If Mike Tyson has a favorite WWII military classification, it's probably Pigeoneers. They were part of the United States Army Pigeon Service, which included some 3150 soldiers and 54,000 pigeons, who delivered their undetectable messages with an astounding 90 percent success rate. One American pigeon known as G.I. Joe even received a medal for gallantry after delivering a vital, last-minute message informing British forces that an Italian village was under British control, thus preventing a friendly fire disaster that might have resulted in roughly a thousand deaths.

9. Crystal Grinder

Far from grunt manual laborers, Crystal Grinders were specialists who had the hands and precision necessary to craft quartz wafers to be used as oscillators in radio transmitters and receivers. This was, of course, very much necessary for the United States war effort. In fact, the United States’ struggle to perfect quartz-based radio communication has been called America’s most massive scientific World War II undertaking outside of the Manhattan Project. The techniques that were revolutionized at the time are now widely used in wristwatches, clocks, radios, computers, and cellphones. The history of quartz in the 20th century: slightly more interesting than it sounds!

10. Bandsman, Snare Drum

Getting quality army bands together to perform at recruiting drives, concerts, ceremonies, and even to entertain troops on the front lines was considered no small thing after the United States dove into the war following Pearl Harbor—the War Department founded an emergency Army Music School to train the roughly 500 military bands deemed necessary for the war effort.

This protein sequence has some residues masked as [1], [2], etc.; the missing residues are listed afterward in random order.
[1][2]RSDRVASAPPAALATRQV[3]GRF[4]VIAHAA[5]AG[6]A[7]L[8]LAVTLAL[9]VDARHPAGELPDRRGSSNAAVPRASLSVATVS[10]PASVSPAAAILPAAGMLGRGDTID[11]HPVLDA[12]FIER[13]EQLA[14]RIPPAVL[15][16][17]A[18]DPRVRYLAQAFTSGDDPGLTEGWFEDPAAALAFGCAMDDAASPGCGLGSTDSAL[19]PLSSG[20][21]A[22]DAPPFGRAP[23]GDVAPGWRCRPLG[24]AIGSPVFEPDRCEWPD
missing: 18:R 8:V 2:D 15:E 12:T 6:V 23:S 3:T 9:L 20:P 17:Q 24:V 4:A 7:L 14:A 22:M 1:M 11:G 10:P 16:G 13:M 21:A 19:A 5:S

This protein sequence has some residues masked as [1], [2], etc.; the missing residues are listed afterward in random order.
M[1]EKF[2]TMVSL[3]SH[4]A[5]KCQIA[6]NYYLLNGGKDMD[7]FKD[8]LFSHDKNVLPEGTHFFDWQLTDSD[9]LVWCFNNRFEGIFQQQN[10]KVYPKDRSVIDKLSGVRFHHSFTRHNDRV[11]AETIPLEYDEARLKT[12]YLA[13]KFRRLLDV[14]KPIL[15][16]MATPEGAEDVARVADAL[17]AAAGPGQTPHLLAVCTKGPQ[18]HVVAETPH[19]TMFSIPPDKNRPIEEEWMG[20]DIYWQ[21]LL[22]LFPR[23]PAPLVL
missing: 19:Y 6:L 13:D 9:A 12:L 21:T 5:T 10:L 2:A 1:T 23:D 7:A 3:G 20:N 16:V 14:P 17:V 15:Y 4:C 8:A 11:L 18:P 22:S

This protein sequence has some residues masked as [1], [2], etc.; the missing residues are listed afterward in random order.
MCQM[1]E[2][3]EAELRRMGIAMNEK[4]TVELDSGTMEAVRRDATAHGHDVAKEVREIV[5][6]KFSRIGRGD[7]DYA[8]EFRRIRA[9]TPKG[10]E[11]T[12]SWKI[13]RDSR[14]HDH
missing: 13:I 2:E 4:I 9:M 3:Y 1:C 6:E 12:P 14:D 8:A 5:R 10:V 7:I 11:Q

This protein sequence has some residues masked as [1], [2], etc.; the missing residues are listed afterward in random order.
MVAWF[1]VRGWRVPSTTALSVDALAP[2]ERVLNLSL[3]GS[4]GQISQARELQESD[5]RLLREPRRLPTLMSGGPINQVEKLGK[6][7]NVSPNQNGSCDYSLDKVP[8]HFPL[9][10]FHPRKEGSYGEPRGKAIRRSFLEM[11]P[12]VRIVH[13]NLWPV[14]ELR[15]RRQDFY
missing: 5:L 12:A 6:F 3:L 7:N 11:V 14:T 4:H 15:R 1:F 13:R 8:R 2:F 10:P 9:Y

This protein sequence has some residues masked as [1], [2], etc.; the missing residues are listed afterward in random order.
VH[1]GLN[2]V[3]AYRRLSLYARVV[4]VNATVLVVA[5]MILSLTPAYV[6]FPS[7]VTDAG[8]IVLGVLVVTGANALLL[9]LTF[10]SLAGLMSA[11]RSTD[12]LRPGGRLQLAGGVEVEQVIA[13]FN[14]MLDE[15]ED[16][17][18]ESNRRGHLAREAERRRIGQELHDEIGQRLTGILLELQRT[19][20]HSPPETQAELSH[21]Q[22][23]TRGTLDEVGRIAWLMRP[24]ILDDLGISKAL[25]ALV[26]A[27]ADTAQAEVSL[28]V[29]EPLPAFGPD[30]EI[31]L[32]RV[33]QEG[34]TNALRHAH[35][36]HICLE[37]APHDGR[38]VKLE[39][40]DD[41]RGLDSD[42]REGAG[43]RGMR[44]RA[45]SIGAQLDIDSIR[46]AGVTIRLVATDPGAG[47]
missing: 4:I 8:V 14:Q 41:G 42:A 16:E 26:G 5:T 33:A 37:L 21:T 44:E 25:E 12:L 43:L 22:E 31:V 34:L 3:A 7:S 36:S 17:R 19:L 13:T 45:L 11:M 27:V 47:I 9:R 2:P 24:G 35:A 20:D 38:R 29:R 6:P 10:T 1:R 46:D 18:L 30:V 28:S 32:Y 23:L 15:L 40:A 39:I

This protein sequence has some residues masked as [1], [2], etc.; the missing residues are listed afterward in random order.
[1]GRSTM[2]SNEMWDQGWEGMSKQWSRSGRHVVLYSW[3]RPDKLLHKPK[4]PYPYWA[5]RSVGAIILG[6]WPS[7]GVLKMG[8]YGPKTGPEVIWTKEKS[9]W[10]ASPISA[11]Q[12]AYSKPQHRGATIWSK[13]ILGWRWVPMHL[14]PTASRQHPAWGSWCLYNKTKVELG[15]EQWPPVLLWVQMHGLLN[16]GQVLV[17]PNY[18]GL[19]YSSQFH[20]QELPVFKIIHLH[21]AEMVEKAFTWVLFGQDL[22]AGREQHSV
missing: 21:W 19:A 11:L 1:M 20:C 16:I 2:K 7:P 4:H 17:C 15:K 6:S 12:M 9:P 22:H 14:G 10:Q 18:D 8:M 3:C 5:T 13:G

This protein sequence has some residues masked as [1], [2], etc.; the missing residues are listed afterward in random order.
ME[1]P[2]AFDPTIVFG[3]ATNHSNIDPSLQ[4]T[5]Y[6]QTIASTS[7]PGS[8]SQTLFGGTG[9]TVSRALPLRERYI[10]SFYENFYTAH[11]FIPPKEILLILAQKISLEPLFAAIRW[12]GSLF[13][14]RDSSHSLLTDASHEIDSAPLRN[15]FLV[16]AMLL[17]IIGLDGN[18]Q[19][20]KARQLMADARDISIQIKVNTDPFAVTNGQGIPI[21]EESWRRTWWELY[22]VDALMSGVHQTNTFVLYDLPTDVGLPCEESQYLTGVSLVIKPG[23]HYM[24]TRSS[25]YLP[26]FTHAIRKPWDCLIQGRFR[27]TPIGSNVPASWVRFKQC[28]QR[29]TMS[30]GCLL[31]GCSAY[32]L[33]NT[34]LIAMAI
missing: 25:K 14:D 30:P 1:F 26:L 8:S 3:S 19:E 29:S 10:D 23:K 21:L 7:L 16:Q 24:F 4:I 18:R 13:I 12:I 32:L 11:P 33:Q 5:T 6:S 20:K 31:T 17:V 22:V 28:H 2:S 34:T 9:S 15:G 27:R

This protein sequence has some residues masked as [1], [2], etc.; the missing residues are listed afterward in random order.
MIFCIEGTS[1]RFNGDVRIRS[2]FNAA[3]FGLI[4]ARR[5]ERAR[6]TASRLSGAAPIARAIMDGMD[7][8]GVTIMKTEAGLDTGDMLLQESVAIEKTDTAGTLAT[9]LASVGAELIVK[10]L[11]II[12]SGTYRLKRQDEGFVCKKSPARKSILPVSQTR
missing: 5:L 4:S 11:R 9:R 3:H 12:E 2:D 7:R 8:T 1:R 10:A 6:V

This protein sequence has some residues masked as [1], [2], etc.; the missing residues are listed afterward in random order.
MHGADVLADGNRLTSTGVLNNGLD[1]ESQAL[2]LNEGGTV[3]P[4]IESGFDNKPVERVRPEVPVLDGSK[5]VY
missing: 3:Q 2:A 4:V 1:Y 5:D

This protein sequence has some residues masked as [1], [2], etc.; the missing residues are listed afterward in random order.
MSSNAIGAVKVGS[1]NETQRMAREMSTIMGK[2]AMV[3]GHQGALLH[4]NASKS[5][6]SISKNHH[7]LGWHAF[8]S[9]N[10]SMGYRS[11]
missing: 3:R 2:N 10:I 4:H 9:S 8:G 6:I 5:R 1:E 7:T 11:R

With a straight-to-the-point description in the classification manual (“Plays a euphonium or baritone in a military band”), a large part of a military bandsman's job was delivering tunes to the troops. However, bandsmen also chipped in by guarding supplies, and occasionally replacing troops on the lines. Members of the 28th Infantry Division Band were distinguished for their bravery during the Battle of the Bulge, taking up arms and losing 46 of their 60 men in the battle.

Amazon's Under-the-Radar Coupon Page Features Deals on Home Goods, Electronics, and Groceries

Stock Catalog, Flickr // CC BY 2.0
Stock Catalog, Flickr // CC BY 2.0

This article contains affiliate links to products selected by our editors. Mental Floss may receive a commission for purchases made through these links.